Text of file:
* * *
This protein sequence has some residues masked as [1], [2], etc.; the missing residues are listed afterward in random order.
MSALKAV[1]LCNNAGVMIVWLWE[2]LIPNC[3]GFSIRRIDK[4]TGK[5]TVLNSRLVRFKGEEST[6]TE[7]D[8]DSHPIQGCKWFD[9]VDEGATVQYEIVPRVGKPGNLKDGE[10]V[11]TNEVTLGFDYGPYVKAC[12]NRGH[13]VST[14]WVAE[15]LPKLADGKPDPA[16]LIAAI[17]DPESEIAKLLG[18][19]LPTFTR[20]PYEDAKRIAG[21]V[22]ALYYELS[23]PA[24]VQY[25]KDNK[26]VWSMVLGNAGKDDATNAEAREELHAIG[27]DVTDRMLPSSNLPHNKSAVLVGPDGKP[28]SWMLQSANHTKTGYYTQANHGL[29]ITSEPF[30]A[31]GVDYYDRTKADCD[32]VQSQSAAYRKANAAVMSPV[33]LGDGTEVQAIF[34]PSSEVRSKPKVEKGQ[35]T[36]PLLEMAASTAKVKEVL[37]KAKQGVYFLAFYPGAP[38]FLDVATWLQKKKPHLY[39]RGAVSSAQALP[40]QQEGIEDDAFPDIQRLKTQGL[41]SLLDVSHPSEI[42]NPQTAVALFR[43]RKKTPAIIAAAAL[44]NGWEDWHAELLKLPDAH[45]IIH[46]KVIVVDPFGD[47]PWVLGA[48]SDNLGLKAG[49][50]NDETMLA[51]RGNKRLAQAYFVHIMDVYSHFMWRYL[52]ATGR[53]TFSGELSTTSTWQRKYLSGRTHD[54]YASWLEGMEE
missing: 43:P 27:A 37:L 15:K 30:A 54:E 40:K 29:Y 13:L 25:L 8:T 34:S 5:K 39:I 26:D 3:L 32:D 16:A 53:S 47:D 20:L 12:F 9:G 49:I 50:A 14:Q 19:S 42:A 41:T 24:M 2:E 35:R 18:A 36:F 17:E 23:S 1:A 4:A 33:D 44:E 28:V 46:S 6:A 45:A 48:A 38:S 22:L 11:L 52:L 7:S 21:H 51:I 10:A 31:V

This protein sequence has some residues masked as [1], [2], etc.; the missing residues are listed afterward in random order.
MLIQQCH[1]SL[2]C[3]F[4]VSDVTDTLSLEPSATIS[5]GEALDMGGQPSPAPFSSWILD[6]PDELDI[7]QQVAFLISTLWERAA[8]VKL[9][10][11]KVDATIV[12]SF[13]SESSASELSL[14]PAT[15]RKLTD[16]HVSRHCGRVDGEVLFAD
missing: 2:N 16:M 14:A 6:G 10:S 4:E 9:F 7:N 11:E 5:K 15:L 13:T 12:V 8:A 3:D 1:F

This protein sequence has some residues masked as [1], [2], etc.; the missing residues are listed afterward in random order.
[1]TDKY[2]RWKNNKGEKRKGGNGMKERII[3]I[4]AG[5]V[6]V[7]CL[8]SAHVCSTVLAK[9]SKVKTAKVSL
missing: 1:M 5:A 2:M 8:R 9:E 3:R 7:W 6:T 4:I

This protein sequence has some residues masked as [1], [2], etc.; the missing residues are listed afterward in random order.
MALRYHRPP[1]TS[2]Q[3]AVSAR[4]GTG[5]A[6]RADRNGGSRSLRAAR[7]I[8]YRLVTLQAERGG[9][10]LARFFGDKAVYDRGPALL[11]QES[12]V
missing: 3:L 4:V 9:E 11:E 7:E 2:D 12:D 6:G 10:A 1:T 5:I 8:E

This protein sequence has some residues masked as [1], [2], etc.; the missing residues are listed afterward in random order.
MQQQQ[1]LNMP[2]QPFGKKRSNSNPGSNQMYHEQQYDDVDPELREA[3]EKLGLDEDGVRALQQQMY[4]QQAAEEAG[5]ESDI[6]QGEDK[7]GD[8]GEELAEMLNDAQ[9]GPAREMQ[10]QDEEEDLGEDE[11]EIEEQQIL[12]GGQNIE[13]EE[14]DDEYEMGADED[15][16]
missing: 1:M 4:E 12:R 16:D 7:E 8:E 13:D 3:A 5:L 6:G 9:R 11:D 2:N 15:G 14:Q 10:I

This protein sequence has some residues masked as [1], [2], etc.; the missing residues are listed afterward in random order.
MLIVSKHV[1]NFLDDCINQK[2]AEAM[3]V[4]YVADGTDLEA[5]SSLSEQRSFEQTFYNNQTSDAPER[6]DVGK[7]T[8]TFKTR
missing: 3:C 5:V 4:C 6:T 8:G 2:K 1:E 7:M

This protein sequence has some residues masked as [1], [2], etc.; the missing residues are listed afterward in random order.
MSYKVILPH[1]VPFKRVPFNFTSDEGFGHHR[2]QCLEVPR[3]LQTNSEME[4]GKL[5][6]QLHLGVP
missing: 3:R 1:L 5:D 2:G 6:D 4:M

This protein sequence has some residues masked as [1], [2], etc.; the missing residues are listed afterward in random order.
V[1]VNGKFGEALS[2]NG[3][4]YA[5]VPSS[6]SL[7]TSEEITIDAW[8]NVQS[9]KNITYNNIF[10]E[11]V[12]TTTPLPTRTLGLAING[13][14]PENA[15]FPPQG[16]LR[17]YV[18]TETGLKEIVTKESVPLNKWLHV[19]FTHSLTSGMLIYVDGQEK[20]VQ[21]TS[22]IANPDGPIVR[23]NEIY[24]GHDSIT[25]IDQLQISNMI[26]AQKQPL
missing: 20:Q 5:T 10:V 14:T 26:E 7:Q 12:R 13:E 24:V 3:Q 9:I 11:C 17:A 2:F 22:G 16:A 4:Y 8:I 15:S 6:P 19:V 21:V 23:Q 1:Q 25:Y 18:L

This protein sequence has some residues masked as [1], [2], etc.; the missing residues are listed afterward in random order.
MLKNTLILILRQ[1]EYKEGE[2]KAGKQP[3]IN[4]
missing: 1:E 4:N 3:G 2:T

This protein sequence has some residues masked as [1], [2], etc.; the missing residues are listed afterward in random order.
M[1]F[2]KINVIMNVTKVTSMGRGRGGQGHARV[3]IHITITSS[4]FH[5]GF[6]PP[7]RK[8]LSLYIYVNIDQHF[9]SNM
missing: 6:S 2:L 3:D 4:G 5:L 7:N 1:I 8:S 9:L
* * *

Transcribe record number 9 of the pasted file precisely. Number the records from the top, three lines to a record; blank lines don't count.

This protein sequence has some residues masked as [1], [2], etc.; the missing residues are listed afterward in random order.
MLKNTLILILRQ[1]EYKEGE[2]KAGKQP[3]IN[4]
missing: 1:E 4:N 3:G 2:T